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The impact of a hack

A hacked website suffers a variety of consequences, including:

  • A drop in search engine results. Many businesses rely on organic search results for most of their traffic. If Google notices you’ve been hacked, you may slip in the rankings.
  • Placement on Google’s internal “black list.” When users visit your site, they may see a warning that your site is unsafe, costing you customers before you can even greet them. 
  • Loss of customer trust. If potential customers arrive on a site full of spam, they’ll lose confidence in your business and look elsewhere.
  • Financial loss. This can come in the form of fleeing customers or reduced traffic, but also fines. In 2019, British Airways was fined a record £183 million (approximately $240 million) for a data breach where hackers gained access to 500,000 customers’ data.
  • Time and expense. Unless you know how to fix a hacked site, you’ll need to pay someone to do it for you.

The solution: Jetpack Scan

At the time of writing, WPScan Vulnerability Database (sponsored by Automattic, the people behind Jetpack) has 21,688 known vulnerabilities in its database — that’s a lot! These are continually evolving and difficult to spot, so it’s important to have a tool that constantly checks your website. While you can never have 100% website protection, regular scans significantly lower the amount of damage a hack can cause.

This is where Jetpack Scan comes in. You don’t want to find out from your customers that you’ve been hacked! Let Jetpack protect your business, for a low monthly cost. 

Jetpack scan dashboard

Jetpack Scan features:

  • Decentralized scanning: Everything takes place on Jetpack servers so it doesn’t affect your site speed.
  • Automatic scanning: Everything happens behind the scenes. You’ll get email notifications should something need your attention — new threats, bad actors, or suspicious behavior. This allows you to focus on your business.
  • Easy-to-use interface: The Jetpack Scan interface was designed for website owners, not security experts. Learn about issues quickly and solve many of them with a click.
  • Early access to information: Jetpack monitors millions of websites for vulnerabilities and is the first to know about the latest security threats.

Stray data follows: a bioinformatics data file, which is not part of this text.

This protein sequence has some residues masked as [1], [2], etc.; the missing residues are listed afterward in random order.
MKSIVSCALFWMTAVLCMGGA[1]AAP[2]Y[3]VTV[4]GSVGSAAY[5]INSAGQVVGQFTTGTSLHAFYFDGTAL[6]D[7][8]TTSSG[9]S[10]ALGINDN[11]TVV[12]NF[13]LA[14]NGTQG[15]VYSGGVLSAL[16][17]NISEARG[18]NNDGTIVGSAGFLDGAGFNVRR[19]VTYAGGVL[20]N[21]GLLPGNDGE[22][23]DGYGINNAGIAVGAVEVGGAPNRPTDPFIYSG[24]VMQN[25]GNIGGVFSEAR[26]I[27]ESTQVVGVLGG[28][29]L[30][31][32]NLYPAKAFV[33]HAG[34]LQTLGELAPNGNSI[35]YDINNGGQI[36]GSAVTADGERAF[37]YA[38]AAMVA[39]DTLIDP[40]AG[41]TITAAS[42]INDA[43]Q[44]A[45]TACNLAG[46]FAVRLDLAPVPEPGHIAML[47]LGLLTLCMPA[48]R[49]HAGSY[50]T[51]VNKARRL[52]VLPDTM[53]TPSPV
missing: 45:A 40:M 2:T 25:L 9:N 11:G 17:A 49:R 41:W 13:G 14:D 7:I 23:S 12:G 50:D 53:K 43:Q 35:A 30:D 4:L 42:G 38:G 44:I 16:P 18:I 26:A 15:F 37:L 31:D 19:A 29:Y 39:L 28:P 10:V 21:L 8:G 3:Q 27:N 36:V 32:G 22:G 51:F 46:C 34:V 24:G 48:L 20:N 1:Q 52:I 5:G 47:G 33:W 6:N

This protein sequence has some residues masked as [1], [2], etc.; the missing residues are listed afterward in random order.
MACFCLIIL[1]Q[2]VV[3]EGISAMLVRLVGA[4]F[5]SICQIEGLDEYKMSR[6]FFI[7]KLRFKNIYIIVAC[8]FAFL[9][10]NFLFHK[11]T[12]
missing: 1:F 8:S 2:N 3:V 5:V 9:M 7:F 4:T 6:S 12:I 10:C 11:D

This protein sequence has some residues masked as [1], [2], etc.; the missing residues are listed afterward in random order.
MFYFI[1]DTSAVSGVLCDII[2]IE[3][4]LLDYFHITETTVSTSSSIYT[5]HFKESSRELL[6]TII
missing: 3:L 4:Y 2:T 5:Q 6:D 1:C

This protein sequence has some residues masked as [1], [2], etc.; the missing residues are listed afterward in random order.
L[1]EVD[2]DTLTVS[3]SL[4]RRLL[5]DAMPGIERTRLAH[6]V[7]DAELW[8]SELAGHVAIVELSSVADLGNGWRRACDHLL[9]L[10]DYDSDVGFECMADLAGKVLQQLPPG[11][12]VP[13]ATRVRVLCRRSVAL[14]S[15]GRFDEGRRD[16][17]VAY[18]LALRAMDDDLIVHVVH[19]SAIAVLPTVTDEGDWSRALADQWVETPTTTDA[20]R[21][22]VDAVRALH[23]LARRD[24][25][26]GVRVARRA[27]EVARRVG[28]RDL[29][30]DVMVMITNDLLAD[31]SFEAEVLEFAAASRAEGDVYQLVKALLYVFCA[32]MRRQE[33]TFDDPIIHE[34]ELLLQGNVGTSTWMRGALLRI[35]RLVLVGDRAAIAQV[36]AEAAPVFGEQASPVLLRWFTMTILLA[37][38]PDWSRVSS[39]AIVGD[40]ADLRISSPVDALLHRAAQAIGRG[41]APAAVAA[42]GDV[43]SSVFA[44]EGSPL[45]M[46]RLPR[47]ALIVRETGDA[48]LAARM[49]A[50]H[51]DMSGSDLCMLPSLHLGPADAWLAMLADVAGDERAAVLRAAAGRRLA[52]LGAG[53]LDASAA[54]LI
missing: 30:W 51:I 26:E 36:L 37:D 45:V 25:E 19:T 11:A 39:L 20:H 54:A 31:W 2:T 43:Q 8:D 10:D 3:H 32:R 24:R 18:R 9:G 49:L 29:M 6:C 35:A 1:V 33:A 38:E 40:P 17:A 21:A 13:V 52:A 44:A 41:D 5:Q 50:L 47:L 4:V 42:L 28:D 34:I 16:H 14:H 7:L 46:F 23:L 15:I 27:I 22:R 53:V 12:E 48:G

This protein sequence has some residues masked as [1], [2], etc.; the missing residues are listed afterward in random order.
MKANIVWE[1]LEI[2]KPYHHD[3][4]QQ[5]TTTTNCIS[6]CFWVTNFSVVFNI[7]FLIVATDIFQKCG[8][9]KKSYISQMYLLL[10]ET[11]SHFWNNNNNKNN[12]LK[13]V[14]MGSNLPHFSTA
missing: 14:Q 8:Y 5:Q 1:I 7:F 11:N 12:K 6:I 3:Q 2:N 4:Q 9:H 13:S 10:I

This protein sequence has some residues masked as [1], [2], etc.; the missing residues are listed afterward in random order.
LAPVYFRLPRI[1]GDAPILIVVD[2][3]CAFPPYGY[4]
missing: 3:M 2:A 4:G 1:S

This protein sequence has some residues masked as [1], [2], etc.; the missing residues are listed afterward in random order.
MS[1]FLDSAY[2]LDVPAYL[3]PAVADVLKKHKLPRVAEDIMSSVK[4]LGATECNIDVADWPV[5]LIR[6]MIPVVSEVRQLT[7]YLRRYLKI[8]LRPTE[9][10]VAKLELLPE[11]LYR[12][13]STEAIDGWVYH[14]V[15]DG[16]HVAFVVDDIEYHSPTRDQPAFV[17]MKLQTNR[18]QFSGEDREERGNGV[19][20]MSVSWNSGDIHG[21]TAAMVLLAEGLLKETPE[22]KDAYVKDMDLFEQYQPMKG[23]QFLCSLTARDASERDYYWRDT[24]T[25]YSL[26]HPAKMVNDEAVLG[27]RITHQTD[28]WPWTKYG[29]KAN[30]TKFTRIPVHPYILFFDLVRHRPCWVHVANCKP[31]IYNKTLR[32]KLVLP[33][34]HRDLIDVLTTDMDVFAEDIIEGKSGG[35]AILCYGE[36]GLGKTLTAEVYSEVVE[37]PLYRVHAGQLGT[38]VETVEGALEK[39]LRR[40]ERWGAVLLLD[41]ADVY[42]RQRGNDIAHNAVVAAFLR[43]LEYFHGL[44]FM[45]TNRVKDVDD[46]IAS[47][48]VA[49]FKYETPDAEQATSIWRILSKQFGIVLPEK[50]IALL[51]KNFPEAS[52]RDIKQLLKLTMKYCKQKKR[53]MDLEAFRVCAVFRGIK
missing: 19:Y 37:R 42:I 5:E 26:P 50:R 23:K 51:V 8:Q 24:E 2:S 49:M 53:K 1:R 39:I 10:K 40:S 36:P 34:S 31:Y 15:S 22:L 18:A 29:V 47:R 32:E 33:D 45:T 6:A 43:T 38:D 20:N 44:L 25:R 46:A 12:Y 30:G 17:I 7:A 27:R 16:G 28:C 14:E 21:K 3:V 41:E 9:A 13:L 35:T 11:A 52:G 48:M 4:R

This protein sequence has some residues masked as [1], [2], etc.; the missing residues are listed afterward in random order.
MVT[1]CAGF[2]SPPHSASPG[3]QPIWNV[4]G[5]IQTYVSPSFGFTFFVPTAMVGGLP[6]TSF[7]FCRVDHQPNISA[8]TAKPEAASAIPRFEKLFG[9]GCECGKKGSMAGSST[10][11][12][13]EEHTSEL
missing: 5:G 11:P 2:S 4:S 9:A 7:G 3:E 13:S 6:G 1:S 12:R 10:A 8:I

• WordPress-specific functionality: Jetpack Scan was built just for WordPress and is solely focused on the specific vulnerabilities most likely to affect your site.
  • Jetpack Backup integration: Add even more power with Jetpack Backup — if Scan finds any issues, you can restore your website to right before the problem occurred. 

Protect your site today

Threats come in all shapes and sizes, don’t discriminate, and can cause lasting damage. Implementing a tool that keeps an eye on your site is a simple decision — the cost is nothing compared to the consequences of a hack.

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Rob Pugh profile
Rob Pugh

Rob is the Marketing Lead for Jetpack. He has worked in marketing and product development for more than 15 years, primarily at Automattic, Mailchimp, and UPS. Since studying marketing at Penn State and Johns Hopkins University, he’s focused on delivering products that delight people and solve real problems.

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Learn how Jetpack can help you protect, speed up, and grow your WordPress site. Get up to 50% off your first year.

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  1. anaelleamaya says:

    I don’t care about your safety 😠 I have my own antivirus and antimalware on my computer. BUT I CARE how you suddenly, without any warning change ReBlogging settings, and too often. WordPress would be a much better place without you.


    • Dat Hoang says:


      Thanks for your feedback. Actually, your computer antivirus does not help to prevent your site from getting hacked. Your site is usually put in a server (aka another computer), which is not your own computer.

      Regarding the Reblogs feature, it’s a feature. That said, we have not made any recent changes to this feature. In case, you need help with this feature, feel free to ask in our community here

      Liked by 1 person